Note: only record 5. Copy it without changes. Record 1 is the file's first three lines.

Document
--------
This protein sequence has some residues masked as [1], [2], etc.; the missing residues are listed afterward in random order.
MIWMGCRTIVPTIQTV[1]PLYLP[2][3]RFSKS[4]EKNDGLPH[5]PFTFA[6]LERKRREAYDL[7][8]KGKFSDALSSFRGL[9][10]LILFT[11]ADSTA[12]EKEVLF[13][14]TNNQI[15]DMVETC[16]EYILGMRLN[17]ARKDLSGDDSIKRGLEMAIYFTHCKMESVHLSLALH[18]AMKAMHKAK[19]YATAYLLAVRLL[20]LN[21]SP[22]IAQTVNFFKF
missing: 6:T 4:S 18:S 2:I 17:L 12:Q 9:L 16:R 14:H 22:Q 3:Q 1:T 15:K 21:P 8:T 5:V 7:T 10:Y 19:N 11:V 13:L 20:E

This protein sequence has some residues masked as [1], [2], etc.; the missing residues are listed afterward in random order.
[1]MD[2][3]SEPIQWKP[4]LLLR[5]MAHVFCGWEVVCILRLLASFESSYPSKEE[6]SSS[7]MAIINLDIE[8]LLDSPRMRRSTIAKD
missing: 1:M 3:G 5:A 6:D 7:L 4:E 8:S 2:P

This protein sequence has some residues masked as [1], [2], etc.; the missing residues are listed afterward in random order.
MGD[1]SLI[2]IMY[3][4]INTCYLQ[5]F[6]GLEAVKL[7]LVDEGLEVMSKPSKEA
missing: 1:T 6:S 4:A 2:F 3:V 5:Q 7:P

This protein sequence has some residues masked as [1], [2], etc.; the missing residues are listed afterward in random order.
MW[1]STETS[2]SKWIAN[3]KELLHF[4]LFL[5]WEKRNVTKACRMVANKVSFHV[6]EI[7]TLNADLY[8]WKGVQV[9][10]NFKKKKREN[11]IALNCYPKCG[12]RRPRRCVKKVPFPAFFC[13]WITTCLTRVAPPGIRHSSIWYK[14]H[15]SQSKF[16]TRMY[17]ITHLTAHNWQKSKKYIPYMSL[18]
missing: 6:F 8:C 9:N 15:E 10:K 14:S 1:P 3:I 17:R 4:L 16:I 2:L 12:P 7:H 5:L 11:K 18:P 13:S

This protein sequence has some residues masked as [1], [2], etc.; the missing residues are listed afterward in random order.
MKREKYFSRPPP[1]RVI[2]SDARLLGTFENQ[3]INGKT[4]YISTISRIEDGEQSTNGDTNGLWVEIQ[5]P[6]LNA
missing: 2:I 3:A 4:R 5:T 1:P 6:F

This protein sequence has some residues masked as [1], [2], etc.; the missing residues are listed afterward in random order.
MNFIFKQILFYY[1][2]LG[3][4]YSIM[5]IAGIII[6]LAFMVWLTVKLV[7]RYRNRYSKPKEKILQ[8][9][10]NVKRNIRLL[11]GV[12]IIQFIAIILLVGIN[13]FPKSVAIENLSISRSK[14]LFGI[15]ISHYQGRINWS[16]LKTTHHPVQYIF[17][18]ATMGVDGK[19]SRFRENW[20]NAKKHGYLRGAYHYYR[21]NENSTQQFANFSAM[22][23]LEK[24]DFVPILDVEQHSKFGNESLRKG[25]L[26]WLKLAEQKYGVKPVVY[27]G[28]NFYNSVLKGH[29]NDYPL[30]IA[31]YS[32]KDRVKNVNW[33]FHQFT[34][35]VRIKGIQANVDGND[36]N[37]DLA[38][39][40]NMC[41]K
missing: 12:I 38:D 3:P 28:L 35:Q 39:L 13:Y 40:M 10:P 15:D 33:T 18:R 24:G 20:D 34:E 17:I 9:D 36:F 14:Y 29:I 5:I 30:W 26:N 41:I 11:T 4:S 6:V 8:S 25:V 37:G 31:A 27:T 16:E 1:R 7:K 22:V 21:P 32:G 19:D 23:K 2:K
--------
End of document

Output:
This protein sequence has some residues masked as [1], [2], etc.; the missing residues are listed afterward in random order.
MKREKYFSRPPP[1]RVI[2]SDARLLGTFENQ[3]INGKT[4]YISTISRIEDGEQSTNGDTNGLWVEIQ[5]P[6]LNA
missing: 2:I 3:A 4:R 5:T 1:P 6:F